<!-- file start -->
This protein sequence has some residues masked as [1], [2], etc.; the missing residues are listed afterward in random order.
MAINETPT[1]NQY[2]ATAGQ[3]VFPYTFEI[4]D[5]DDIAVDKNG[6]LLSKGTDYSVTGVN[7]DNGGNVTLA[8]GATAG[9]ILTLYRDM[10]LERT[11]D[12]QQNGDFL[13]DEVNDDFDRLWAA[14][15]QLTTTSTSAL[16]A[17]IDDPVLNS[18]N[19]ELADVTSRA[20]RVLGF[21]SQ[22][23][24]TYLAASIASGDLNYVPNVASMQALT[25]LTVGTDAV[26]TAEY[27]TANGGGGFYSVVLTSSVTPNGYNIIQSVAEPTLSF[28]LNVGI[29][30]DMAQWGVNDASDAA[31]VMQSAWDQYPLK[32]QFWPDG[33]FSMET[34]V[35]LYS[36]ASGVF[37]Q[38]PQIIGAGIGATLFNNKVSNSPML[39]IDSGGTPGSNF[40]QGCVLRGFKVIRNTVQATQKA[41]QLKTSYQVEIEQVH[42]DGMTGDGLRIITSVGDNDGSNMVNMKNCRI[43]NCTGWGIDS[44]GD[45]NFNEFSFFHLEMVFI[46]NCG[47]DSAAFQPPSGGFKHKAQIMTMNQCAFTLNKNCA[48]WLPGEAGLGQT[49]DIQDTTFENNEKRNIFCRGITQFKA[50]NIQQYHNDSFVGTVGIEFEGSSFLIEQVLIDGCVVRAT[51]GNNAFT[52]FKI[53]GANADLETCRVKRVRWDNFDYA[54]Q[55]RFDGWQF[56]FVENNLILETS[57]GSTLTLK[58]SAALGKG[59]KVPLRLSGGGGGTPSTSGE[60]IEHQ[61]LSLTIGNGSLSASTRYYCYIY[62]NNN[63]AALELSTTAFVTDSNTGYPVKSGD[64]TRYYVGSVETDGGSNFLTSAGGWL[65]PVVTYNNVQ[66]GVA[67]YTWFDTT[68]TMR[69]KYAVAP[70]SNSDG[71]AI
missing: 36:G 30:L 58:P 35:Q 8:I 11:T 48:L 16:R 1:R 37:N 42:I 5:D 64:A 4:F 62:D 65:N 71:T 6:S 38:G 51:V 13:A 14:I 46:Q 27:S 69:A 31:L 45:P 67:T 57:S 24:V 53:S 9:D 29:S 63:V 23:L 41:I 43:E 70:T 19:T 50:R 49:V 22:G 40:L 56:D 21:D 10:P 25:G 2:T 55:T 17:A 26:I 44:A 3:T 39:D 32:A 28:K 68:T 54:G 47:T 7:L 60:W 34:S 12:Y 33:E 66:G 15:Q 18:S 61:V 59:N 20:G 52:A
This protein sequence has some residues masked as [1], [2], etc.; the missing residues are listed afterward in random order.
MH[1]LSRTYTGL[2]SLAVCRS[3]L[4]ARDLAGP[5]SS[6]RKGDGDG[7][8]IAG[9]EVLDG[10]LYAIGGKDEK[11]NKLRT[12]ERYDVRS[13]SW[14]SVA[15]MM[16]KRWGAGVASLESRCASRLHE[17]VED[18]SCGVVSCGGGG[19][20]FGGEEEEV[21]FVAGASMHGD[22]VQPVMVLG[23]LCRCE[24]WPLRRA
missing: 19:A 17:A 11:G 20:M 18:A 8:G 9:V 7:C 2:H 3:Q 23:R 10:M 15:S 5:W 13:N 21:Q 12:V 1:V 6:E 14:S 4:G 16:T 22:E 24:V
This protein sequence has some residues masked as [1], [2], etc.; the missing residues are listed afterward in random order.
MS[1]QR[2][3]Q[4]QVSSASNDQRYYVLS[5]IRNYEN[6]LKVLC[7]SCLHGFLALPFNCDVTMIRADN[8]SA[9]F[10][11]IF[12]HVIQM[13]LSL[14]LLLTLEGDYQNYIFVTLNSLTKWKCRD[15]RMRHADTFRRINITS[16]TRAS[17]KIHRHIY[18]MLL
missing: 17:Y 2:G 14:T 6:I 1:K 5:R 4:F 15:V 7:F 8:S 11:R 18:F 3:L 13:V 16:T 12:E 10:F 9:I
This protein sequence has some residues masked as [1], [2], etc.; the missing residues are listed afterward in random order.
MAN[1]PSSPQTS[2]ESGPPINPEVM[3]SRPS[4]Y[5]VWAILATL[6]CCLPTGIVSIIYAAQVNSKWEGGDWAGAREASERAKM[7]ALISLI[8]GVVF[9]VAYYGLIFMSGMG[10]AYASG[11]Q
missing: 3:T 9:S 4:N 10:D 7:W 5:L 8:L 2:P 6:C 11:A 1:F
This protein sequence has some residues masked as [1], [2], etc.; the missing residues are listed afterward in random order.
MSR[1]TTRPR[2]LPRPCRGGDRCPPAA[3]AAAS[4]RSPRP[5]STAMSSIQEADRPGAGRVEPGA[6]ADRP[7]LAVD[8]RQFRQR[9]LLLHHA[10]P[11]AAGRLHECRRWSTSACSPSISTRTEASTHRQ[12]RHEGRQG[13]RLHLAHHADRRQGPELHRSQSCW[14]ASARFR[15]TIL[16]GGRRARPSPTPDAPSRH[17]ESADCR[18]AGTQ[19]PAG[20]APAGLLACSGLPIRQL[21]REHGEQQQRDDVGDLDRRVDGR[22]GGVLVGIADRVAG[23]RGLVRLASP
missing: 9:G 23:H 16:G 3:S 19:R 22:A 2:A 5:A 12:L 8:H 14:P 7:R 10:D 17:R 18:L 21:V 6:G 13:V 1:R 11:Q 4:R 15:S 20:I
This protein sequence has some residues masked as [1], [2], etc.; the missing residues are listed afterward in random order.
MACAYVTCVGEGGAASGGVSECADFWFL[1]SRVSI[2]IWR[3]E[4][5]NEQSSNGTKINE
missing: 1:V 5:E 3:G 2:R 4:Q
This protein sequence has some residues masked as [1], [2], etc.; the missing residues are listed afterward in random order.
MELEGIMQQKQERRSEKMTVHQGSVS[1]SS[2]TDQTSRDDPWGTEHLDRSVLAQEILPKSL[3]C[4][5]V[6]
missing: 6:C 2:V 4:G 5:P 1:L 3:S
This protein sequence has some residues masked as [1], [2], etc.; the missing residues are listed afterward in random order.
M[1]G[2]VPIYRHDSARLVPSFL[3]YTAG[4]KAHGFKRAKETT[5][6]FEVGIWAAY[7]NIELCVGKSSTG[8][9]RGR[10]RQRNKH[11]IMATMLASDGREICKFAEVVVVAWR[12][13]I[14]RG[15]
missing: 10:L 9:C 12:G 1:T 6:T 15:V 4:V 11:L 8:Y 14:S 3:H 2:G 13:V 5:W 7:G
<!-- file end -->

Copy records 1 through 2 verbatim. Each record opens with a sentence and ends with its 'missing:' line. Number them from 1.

This protein sequence has some residues masked as [1], [2], etc.; the missing residues are listed afterward in random order.
MAINETPT[1]NQY[2]ATAGQ[3]VFPYTFEI[4]D[5]DDIAVDKNG[6]LLSKGTDYSVTGVN[7]DNGGNVTLA[8]GATAG[9]ILTLYRDM[10]LERT[11]D[12]QQNGDFL[13]DEVNDDFDRLWAA[14][15]QLTTTSTSAL[16]A[17]IDDPVLNS[18]N[19]ELADVTSRA[20]RVLGF[21]SQ[22][23][24]TYLAASIASGDLNYVPNVASMQALT[25]LTVGTDAV[26]TAEY[27]TANGGGGFYSVVLTSSVTPNGYNIIQSVAEPTLSF[28]LNVGI[29][30]DMAQWGVNDASDAA[31]VMQSAWDQYPLK[32]QFWPDG[33]FSMET[34]V[35]LYS[36]ASGVF[37]Q[38]PQIIGAGIGATLFNNKVSNSPML[39]IDSGGTPGSNF[40]QGCVLRGFKVIRNTVQATQKA[41]QLKTSYQVEIEQVH[42]DGMTGDGLRIITSVGDNDGSNMVNMKNCRI[43]NCTGWGIDS[44]GD[45]NFNEFSFFHLEMVFI[46]NCG[47]DSAAFQPPSGGFKHKAQIMTMNQCAFTLNKNCA[48]WLPGEAGLGQT[49]DIQDTTFENNEKRNIFCRGITQFKA[50]NIQQYHNDSFVGTVGIEFEGSSFLIEQVLIDGCVVRAT[51]GNNAFT[52]FKI[53]GANADLETCRVKRVRWDNFDYA[54]Q[55]RFDGWQF[56]FVENNLILETS[57]GSTLTLK[58]SAALGKG[59]KVPLRLSGGGGGTPSTSGE[60]IEHQ[61]LSLTIGNGSLSASTRYYCYIY[62]NNN[63]AALELSTTAFVTDSNTGYPVKSGD[64]TRYYVGSVETDGGSNFLTSAGGWL[65]PVVTYNNVQ[66]GVA[67]YTWFDTT[68]TMR[69]KYAVAP[70]SNSDG[71]AI
missing: 36:G 30:L 58:P 35:Q 8:I 11:T 48:L 16:R 1:R 37:N 42:I 5:D 64:A 4:F 62:D 65:N 71:T 6:S 38:G 51:V 13:A 14:I 46:Q 27:S 69:A 31:L 45:P 67:T 57:S 24:V 53:S 9:D 29:S 63:V 23:L 41:I 43:E 70:T 19:T 50:R 49:V 22:G 40:L 56:D 21:D 10:P 25:G 2:T 55:T 17:A 26:I 44:A 3:T 39:D 32:A 28:K 68:T 54:G 47:T 7:L 60:W 34:S 12:Y 33:E 66:G 15:Q 18:S 61:V 59:N 20:G 52:A
This protein sequence has some residues masked as [1], [2], etc.; the missing residues are listed afterward in random order.
MH[1]LSRTYTGL[2]SLAVCRS[3]L[4]ARDLAGP[5]SS[6]RKGDGDG[7][8]IAG[9]EVLDG[10]LYAIGGKDEK[11]NKLRT[12]ERYDVRS[13]SW[14]SVA[15]MM[16]KRWGAGVASLESRCASRLHE[17]VED[18]SCGVVSCGGGG[19][20]FGGEEEEV[21]FVAGASMHGD[22]VQPVMVLG[23]LCRCE[24]WPLRRA
missing: 19:A 17:A 11:G 20:M 18:A 8:G 9:V 7:C 2:H 3:Q 23:R 10:M 15:S 5:W 13:N 21:Q 12:V 1:V 6:E 14:S 4:G 16:T 22:E 24:V